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Thursday, December 29, 2005

Digby says 

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Patrick Henry Democrats

by digby

As much as I appreciate all these Republicans offering us advice about how we are endangering our political prospects by not supporting NSA spying, I have to wonder if they really have our best interests at heart. I just get a teensy bit suspicious that it might not be sincere.

The truth is that I have no idea where the NSA spying scandal is going and neither do they. The Republicans would like it to go nowhere for obvious reasons and so they are trying to psych out timid Dems. What I do know is that the most important problem Democrats have is not national security; it's that nobody can figure out what we stand for. And when we waffle and whimper about things like this we validate that impression.

In Rick Perlstein's book, "The Stock Ticker and The Super Jumbo" he notes that many Democrats are still reeling from the repudiation of the party by the Reagan Democrats. And while they continue to worry about being too close to African Americans or being too rigid on abortion or too soft on national security, they don't realize what the most vivid impression people have of the Democrats is this:

"I think they lost their focus"
"I think they are a little disorganized right now"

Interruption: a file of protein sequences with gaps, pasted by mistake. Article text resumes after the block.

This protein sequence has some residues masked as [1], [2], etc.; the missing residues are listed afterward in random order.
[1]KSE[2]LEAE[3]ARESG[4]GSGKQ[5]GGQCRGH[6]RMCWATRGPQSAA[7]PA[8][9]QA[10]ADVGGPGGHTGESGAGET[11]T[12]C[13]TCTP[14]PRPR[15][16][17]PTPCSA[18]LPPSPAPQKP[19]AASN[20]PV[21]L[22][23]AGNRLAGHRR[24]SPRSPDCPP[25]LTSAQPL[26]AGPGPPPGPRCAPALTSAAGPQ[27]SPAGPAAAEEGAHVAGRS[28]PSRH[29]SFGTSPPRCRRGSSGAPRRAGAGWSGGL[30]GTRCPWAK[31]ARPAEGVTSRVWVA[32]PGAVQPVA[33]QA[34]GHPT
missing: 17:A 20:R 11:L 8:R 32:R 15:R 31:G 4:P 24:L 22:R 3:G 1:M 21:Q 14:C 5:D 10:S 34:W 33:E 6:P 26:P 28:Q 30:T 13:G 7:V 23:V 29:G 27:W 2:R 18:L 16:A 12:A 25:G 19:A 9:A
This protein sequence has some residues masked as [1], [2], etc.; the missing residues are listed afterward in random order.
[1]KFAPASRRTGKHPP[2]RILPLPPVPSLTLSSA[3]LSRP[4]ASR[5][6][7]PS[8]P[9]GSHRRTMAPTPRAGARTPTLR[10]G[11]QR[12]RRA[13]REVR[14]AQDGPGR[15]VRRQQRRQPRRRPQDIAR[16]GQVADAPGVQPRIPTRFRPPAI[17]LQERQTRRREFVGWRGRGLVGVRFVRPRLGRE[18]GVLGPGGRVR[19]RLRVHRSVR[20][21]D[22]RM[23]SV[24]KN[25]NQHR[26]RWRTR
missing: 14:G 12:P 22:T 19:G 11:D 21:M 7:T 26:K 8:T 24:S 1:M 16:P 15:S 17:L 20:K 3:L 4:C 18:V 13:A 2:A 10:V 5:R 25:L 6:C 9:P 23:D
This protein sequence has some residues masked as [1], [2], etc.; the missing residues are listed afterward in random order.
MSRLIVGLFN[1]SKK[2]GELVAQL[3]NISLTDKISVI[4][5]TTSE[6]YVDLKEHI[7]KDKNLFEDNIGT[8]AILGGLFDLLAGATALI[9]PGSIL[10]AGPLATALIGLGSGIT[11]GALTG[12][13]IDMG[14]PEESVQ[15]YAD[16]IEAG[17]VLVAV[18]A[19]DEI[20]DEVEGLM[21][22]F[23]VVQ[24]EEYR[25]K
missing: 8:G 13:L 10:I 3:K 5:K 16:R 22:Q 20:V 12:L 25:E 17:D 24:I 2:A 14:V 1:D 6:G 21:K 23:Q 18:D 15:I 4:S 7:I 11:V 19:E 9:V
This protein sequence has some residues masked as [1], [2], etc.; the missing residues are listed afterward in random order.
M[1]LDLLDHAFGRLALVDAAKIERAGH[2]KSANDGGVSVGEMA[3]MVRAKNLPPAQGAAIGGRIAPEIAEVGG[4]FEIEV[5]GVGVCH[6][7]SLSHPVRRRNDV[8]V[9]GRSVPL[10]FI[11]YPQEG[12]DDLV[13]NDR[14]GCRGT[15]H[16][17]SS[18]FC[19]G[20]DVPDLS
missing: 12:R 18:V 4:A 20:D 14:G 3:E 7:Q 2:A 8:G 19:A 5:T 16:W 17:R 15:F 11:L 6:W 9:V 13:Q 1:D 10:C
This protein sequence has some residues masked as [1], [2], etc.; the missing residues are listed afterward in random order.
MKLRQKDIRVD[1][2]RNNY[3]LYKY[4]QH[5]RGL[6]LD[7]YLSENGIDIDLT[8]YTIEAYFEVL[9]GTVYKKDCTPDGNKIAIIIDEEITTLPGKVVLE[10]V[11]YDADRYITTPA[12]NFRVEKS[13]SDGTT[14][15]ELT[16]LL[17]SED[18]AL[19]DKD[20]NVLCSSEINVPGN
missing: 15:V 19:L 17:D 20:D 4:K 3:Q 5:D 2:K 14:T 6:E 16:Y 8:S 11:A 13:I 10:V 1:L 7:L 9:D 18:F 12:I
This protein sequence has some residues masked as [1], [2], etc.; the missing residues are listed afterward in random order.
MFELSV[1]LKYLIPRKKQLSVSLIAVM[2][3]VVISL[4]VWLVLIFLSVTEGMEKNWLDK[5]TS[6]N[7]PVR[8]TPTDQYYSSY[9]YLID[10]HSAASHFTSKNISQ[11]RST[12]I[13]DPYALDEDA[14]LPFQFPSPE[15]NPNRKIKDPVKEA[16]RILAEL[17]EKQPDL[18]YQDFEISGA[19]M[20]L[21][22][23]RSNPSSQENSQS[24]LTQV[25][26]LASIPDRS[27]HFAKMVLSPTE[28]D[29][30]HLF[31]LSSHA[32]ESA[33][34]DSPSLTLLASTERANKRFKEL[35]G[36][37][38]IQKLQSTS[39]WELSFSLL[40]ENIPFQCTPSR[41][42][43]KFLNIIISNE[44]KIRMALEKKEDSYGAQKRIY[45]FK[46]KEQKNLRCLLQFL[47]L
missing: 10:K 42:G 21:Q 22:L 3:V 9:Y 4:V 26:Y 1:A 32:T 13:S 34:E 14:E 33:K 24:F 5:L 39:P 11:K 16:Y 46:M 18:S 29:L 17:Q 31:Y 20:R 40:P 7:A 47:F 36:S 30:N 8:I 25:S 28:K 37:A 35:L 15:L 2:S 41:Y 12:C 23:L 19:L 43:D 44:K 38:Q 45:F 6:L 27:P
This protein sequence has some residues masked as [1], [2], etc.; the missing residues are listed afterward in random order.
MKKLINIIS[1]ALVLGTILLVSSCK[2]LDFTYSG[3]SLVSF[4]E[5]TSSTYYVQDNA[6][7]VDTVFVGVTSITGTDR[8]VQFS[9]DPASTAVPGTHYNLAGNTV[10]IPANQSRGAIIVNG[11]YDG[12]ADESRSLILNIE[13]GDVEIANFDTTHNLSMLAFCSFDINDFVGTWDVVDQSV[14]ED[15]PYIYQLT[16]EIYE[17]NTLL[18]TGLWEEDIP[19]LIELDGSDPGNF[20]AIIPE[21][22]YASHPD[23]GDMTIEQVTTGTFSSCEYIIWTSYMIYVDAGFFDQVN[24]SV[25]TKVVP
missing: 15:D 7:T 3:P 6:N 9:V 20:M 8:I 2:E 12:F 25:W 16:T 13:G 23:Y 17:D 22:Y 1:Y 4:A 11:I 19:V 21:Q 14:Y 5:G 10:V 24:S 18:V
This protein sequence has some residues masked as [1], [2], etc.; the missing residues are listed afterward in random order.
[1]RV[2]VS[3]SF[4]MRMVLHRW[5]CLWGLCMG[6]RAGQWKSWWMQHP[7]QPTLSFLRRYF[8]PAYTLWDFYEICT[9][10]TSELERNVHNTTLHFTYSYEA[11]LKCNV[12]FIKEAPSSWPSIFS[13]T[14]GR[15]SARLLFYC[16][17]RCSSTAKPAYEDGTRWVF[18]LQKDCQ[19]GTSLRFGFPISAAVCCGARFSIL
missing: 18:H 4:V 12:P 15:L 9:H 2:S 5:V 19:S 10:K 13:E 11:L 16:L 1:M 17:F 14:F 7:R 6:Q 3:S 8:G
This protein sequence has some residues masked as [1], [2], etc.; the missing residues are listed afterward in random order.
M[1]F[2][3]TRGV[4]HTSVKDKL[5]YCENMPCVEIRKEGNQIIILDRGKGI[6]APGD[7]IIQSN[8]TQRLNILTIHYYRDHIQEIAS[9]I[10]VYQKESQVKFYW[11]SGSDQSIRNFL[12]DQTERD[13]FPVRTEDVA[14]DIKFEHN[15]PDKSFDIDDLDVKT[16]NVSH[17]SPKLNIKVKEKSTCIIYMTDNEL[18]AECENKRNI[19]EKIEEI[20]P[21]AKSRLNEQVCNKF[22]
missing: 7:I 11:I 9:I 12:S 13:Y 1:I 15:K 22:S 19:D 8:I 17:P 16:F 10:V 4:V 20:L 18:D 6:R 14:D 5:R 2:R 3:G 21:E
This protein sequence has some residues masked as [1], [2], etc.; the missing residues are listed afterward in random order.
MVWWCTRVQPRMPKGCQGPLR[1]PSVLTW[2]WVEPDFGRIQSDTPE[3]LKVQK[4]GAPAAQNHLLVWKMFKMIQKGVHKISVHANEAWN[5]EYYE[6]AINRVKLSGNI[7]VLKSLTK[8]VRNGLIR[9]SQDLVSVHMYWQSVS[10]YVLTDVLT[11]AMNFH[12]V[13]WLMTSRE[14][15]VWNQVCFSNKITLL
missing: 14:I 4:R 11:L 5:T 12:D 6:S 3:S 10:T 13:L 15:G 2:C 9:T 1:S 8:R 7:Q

"They need leadership"
"On the sidelines"
"fumbling"
"confused"
"losing"
"scared"


The reason people think this is because we are constantly calculating whether our principles are politically sellable (and we do it in front of god and everybody.) We've been having this little public encounter session for well over 20 years now and it's added up to a conclusion that we don't actually believe in anything at all.

Perhaps the NSA scandal is a political loser for Dems. We can't know that now. But it is a winner for us in the long term. We believe in civil liberties and civil rights. With economic fairness, they form the heart of our political philosophy. If this particular issue doesn't play well, that's too bad. People who believe in things sometimes have to be unpopular. Over time, they gain the respect of the people which is something we dearly need.

A party that is described as fumbling, confused and scared is unlikely to win elections even if they endorse the wholesale round-up of hippies and the nuking of Mecca. People will listen to us if we can first convince them that we know who we are and what we believe in.

I'm of the mind to adopt "give me liberty or give me death" as my personal motto. If I have to kowtow to a bunch of childish Republican panic artists who have deluded themselves into believing that fighting radical Islam requires turning America into a police state, then it's just not worth it.
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